This game had been tied 49-49 late in the second quarter when the Warriors went on a 12-0 run to open it up. The Spurs tried, but they could never seriously close the gap or threaten again. Then in the middle of the fourth, the Warriors went on another 10-0 run to blow the game wide open.

The Warriors cruised to a 120-108 win to take a commanding 3-0 series lead. Game 4, likely the final game of the series, is Monday in San Antonio. Kevin Durant led the Warriors with 33 points and was dominant in the third quarter, while Stephen Curry added 21.

The Warriors are now 11-0 to start the playoffs, tying an NBA record.

The truth of this series is this simple: Since Kawhi Leonard rolled his ankle in Game 1 and had to leave, the Spurs have been outscored by 73 points. He did not play in Game 3, his Game 4 status is unknown (but is Popovich really going to let him play?).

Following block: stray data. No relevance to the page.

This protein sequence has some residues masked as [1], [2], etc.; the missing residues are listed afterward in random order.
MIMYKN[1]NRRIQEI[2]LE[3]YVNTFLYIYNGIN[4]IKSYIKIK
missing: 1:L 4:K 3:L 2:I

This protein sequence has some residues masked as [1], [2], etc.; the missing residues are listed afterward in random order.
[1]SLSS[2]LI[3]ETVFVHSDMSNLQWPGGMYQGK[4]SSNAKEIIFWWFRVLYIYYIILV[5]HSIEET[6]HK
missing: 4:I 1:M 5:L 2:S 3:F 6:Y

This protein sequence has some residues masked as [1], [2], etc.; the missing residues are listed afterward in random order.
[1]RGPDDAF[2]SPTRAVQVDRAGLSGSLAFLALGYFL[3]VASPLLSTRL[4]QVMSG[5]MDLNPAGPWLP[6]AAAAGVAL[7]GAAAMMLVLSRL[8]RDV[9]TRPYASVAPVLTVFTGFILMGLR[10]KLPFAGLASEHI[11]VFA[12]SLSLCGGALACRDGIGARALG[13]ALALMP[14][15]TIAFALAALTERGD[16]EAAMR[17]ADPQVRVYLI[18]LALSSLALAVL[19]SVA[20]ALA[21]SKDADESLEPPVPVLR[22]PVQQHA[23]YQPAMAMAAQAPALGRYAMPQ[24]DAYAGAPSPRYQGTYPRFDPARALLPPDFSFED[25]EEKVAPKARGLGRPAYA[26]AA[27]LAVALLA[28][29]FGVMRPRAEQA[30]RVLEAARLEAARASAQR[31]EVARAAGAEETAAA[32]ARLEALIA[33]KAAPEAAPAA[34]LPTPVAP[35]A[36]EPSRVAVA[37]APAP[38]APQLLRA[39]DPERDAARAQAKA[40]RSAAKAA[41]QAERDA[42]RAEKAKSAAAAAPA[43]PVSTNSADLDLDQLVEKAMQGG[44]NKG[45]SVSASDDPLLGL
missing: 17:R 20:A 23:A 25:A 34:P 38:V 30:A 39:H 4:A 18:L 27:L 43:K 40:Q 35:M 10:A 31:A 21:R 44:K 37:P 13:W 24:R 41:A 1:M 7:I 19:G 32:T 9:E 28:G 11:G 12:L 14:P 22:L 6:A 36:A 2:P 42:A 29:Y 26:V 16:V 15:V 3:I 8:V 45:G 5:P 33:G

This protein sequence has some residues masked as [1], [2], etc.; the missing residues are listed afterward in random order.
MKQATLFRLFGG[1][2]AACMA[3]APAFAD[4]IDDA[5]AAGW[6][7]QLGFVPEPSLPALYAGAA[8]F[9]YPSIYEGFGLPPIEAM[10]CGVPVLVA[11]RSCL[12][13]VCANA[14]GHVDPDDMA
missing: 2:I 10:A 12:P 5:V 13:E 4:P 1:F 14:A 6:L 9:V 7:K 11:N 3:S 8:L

Adding injury to insult, David Lee played a strong two minutes scoring 4 points on 2-of-3 shooting and looking the best he had all series, then he suffered an injury after drawing the and-1 on Draymond Green, and he had to ride in a wheelchair to get back to the locker room.

It was a bit of a strange game. For example, JaVale McGee had 11 of Warriors first 19 points on his way to 16 in the first half to lead the Warriors.

“I thought JaVale was instrumental in us having some kind of impact at the beginning of the game, he was great for us on both ends of the floor,” said Warriors interim coach Mike Brown. “He made plays, otherwise we could have been down big if it wasn’t for his energy.